Prostitution in Belize

From Wikipedia, the free encyclopedia

Prostitution in Belize is legal, but the buying of sexual services is not.[1][2] Associated activities such as operating a brothel, loitering for the purposes of prostitution and soliciting sex are also illegal.[3][4][5][6]

Prostitution is widespread and takes place on the streets and in brothels, bars, nightclubs and hotels.

Although denied by the Belize government,[7] the country is a destination for sex tourism.[8][7][9] Child sex tourism is a problem,[10] primarily serving visitors from the United States.[11] Sex trafficking is also a problem in the country.[12]

Legal situation[edit]

Whilst prostitution is legal,[13][14] the buying of sexual services is not.[1][2]

Related activities such as procuring another person to work as a prostitute, providing premises for prostitution and living off the earnings of prostitution are illegal.[15] Keeping, managing or assisting in the management of a brothel is also prohibited.[13][15][14] Liquor licensing laws prohibit prostitution in bars.[5]

The Summary Jurisdiction (Offences) Act Chapter 98 prohibits "common prostitutes" (women who have previously received a police warning) from soliciting in a street or public place for the purpose of prostitution.[15][14] "Male persons" are prohibited from loitering for the purpose of prostitution, or to persistently solicit or importune for immoral purposes.[15][14]

The laws treat prostitution offences as nuisances and penalties are small.[1]

The Trafficking in Persons Prohibition Act of 2003 combats trafficking, but the maximum penalty is low, compared to other countries, at 5 years imprisonment or $5,000 fine.[10]

The Immigration laws prohibit the entry into the country of prostitutes or any person living off the proceeds of prostitution.[15]

The laws are commonly not enforced,[13][15] and law enforcement officials are often corrupt.[15]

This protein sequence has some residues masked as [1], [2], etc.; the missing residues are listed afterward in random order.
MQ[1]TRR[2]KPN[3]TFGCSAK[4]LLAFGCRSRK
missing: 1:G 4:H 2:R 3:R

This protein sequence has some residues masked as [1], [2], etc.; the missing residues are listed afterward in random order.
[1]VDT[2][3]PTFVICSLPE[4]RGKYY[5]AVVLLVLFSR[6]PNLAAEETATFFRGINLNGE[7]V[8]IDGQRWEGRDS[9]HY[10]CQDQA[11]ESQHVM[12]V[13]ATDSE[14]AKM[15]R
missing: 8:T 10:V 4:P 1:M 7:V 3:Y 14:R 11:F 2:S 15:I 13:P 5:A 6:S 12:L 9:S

Although illegal, brothels are widespread in the country.[9] Orange Walk Town is reputed to have the highest concentration of brothels.[16]

In June 2011, the country's best known brothel, Raul's Rose Garden, was burnt down. It had first opened in February 1981. Before their withdrawal in the 1990s, the establishment was popular with British soldiers.[17]

Some hotels operate a "ficha" system. Prostitutes rent rooms in the hotel and attract clients in the bar. The women are paid commission on the drinks bought by the clients before going to the rooms. The rent of the room is taken out of the commission. These hotels are often connected to nightclubs or go-go bars.[18]

Military brothels[edit]

To try to combat the spread of STIs, including HIV, and by inter-governmental agreement, a number of brothels were set up for the exclusive use of British troops stationed in the country.[19][20][21] The prostitutes, many from Guatemala,[21] had to carry a photo identification card[21] and undergo weekly health checks.[21] The use of condoms was mandatory.[20][21]

Sex trafficking[edit]

Belize is a source, transit, and destination country for men, women, and children subjected to sex trafficking. The UN Special Rapporteur on Trafficking in Persons reported family members facilitate the sex trafficking of Belizean women and girls. In tourist regions, foreign child sex tourists, primarily from the United States, exploit child sex trafficking victims. Sex trafficking of Belizean and foreign women and girls, primarily from Central America, occur in bars, nightclubs, brothels, and domestic service. LGBTI men, women, and children are vulnerable to sex trafficking. Foreign men, women, and children—particularly from Central America, Mexico, and Asia—migrate voluntarily to Belize in search of work and are often exploited by traffickers who recruit victims using false promises of relatively high-paying jobs. Some migrants are subjected to sex trafficking. Trafficking-related complicity by government officials remains a problem.[11]